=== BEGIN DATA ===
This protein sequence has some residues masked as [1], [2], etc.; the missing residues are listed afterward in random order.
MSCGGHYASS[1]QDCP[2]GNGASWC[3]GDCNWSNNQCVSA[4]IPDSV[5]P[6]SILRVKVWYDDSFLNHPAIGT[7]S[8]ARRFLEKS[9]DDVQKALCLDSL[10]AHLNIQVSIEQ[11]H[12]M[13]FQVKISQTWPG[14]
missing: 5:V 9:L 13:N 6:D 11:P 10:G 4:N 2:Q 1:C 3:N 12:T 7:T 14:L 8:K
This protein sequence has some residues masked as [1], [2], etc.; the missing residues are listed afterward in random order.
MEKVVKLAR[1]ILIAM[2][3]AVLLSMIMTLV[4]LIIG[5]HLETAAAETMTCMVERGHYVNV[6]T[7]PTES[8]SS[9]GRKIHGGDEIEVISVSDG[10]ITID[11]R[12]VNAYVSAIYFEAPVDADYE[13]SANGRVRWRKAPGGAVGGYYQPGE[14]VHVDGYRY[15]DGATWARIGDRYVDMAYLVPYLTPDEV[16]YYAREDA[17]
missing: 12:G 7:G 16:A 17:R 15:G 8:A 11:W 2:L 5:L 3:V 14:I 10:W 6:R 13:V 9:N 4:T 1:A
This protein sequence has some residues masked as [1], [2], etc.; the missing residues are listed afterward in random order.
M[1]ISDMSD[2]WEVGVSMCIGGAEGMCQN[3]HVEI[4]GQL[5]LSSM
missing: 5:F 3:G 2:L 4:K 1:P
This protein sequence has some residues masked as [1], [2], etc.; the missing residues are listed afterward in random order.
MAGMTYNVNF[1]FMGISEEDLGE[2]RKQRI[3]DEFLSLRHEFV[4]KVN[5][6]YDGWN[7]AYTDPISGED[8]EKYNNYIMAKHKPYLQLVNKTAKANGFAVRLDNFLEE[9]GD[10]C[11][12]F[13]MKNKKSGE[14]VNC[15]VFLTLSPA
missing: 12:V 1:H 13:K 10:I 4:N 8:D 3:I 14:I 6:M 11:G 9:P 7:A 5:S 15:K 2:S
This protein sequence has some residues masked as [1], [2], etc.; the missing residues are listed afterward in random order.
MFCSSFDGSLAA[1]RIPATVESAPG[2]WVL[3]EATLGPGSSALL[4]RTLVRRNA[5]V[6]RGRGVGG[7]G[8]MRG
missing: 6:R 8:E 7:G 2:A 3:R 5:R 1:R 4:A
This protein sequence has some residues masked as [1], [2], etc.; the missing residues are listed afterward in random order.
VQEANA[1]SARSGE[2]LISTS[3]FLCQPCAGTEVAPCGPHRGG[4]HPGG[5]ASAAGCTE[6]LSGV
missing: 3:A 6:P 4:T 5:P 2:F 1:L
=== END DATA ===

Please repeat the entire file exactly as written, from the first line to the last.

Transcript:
This protein sequence has some residues masked as [1], [2], etc.; the missing residues are listed afterward in random order.
MSCGGHYASS[1]QDCP[2]GNGASWC[3]GDCNWSNNQCVSA[4]IPDSV[5]P[6]SILRVKVWYDDSFLNHPAIGT[7]S[8]ARRFLEKS[9]DDVQKALCLDSL[10]AHLNIQVSIEQ[11]H[12]M[13]FQVKISQTWPG[14]
missing: 5:V 9:L 13:N 6:D 11:P 10:G 4:N 2:Q 1:C 3:N 12:T 7:T 14:L 8:K
This protein sequence has some residues masked as [1], [2], etc.; the missing residues are listed afterward in random order.
MEKVVKLAR[1]ILIAM[2][3]AVLLSMIMTLV[4]LIIG[5]HLETAAAETMTCMVERGHYVNV[6]T[7]PTES[8]SS[9]GRKIHGGDEIEVISVSDG[10]ITID[11]R[12]VNAYVSAIYFEAPVDADYE[13]SANGRVRWRKAPGGAVGGYYQPGE[14]VHVDGYRY[15]DGATWARIGDRYVDMAYLVPYLTPDEV[16]YYAREDA[17]
missing: 12:G 7:G 16:A 17:R 15:G 8:A 11:W 2:L 5:L 3:V 14:I 10:W 6:R 13:V 9:N 4:T 1:A
This protein sequence has some residues masked as [1], [2], etc.; the missing residues are listed afterward in random order.
M[1]ISDMSD[2]WEVGVSMCIGGAEGMCQN[3]HVEI[4]GQL[5]LSSM
missing: 5:F 3:G 2:L 4:K 1:P
This protein sequence has some residues masked as [1], [2], etc.; the missing residues are listed afterward in random order.
MAGMTYNVNF[1]FMGISEEDLGE[2]RKQRI[3]DEFLSLRHEFV[4]KVN[5][6]YDGWN[7]AYTDPISGED[8]EKYNNYIMAKHKPYLQLVNKTAKANGFAVRLDNFLEE[9]GD[10]C[11][12]F[13]MKNKKSGE[14]VNC[15]VFLTLSPA
missing: 12:V 1:H 13:K 10:I 4:N 8:D 3:I 14:I 6:M 11:G 9:P 7:A 5:S 15:K 2:S
This protein sequence has some residues masked as [1], [2], etc.; the missing residues are listed afterward in random order.
MFCSSFDGSLAA[1]RIPATVESAPG[2]WVL[3]EATLGPGSSALL[4]RTLVRRNA[5]V[6]RGRGVGG[7]G[8]MRG
missing: 6:R 8:E 7:G 2:A 3:R 5:R 1:R 4:A
This protein sequence has some residues masked as [1], [2], etc.; the missing residues are listed afterward in random order.
VQEANA[1]SARSGE[2]LISTS[3]FLCQPCAGTEVAPCGPHRGG[4]HPGG[5]ASAAGCTE[6]LSGV
missing: 3:A 6:P 4:T 5:P 2:F 1:L